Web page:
Friday Morning – 5am after a night at the Wales Millennium Centre and 2 hours sleep
I know at this time of year we all seem to be rushing around but as I sit here and think back over the past month or so I have to admit it really has been a very busy couple of weeks. The normal 4am alarm hasn’t changed and in many ways the hour and half BBC Radio Wales radio show from 5 until 6.30am is factored into my schedule. It’s just there have been lots of other things as well.
Sitting in for Roy Noble on Sunday Afternoons, BBC Radio Wales, looking slightly brighter
If I honest most weekends I sleep. Not all of the time of course it’s just that I have a habit of nodding off on a Saturday afternoon while the scores are coming in or on the sofa after Sunday lunch as I get ready for Countryfile and Antiques Roadshow. These past few weeks have been different. My dear old friend Roy Noble presents the Sunday afternoon show on BBC Radio Wales. About 6 weeks ago he had what we call in a Wales a bit of a nasty pull. It must have been slightly serious because Roy actually had to call in sick, something I believe he would only have done if it had all gone rather dark around him and he had seen a bright light at the end of a tunnel.
Tim Bentinck – As David Archer and dreaming of being a sex symbol as The Pirate King
Mal Pope -Dreaming of being the ‘Hero Next Door’.
The good news is that Roy is now on the mend and tomorrow will be the last time I have to bomb up the M4 and leave a perfectly fine gravy dinner at home. Don’t get me wrong, its been a lot of fun. One week I had a chat with the Earl of Portland, better known to the public as Tim Bentinck the actor who plays the part of David Archers in that long running series. We had a lot in common. Both of us had had close brushes with international stardom, both being thwarted at the last minute with defeat being snatched form the jaws of victory by the cruel hand of fate. In both of our cases our voices had touched the lives of millions of people. For him it was announcing ‘Mind the Gap’ at Euston station, for me singing Fireman Sam. In both cases a one-off fee never seemed quite the reward we both felt we deserved.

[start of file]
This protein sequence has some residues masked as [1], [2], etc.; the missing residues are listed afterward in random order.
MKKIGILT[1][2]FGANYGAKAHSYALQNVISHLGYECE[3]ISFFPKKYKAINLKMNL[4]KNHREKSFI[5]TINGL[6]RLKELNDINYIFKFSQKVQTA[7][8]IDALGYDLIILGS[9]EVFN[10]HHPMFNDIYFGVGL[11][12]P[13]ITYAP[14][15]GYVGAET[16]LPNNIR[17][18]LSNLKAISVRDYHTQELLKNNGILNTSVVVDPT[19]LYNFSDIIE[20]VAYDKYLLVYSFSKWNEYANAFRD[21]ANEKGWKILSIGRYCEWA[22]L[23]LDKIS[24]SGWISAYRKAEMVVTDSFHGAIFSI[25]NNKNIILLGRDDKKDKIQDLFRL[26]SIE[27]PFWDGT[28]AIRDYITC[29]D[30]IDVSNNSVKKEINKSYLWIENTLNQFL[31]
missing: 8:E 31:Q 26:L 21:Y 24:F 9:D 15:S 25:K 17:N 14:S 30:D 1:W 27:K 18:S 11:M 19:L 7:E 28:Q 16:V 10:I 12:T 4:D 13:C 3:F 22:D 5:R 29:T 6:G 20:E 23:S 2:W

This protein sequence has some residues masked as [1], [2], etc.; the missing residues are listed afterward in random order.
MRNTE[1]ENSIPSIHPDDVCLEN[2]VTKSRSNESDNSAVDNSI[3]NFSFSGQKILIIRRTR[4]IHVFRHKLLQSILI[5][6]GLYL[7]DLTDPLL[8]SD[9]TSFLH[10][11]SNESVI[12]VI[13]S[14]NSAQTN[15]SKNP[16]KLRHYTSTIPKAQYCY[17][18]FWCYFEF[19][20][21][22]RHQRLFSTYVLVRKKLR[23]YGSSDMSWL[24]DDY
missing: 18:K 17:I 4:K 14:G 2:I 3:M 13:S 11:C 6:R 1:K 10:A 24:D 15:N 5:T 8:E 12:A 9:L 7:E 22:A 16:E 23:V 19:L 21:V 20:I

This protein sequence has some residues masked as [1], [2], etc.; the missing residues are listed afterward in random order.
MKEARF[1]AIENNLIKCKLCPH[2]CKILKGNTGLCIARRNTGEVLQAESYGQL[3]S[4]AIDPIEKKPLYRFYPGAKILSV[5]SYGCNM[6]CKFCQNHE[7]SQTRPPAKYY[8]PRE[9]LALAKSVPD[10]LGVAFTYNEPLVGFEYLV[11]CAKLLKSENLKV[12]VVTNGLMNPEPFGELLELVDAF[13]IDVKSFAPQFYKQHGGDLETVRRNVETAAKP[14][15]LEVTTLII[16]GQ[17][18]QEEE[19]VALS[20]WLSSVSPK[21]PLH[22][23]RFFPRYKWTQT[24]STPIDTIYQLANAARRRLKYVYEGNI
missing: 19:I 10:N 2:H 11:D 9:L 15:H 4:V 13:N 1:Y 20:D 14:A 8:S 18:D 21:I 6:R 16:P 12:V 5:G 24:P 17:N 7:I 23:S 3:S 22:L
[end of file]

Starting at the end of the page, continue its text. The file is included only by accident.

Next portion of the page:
The Cenotaph Swansea – 100 years on
My time presenting Roy’s show covered the centenary commemoration of the end of the Great War. The plan was that I would go to the Swansea Commemoration at the cenotaph opposite St Helens and then drive up to Cardiff armed with some recordings of the most poignant moments. As I was driving to the Cenotaph it was announced that sadly due to a tragic accident on the motorway the M4 Eastbound had been shut and would probably remain so for most of the day. Luckily the BBC Studios in Swansea were free so with a little bit of technical ‘jiggery pokery’ we managed to link up to the studios in Cardiff and it thankfully it all worked rather smoothly.
So that’s 6 radio shows a week, which I know compared to a proper job isn’t too harsh but when you get offered the chance to say, present the live coverage of Swans TV to a worldwide audience and you are free on a Saturday afternoon its hard to say no. The regular presenter Sioned Dafydd had manged to get some tickets to see some football in Spain so I was drafted in. You would have thought broadcasting is pretty much the same game whether its TV or Radio but there are some subtle differences. The first is that TV cameras add 10 lbs to your weight prompting the question to people who saw me on the show to ask how many cameras were they using?
Swans TV with special guest Cameron Mackin-Tosh-ack!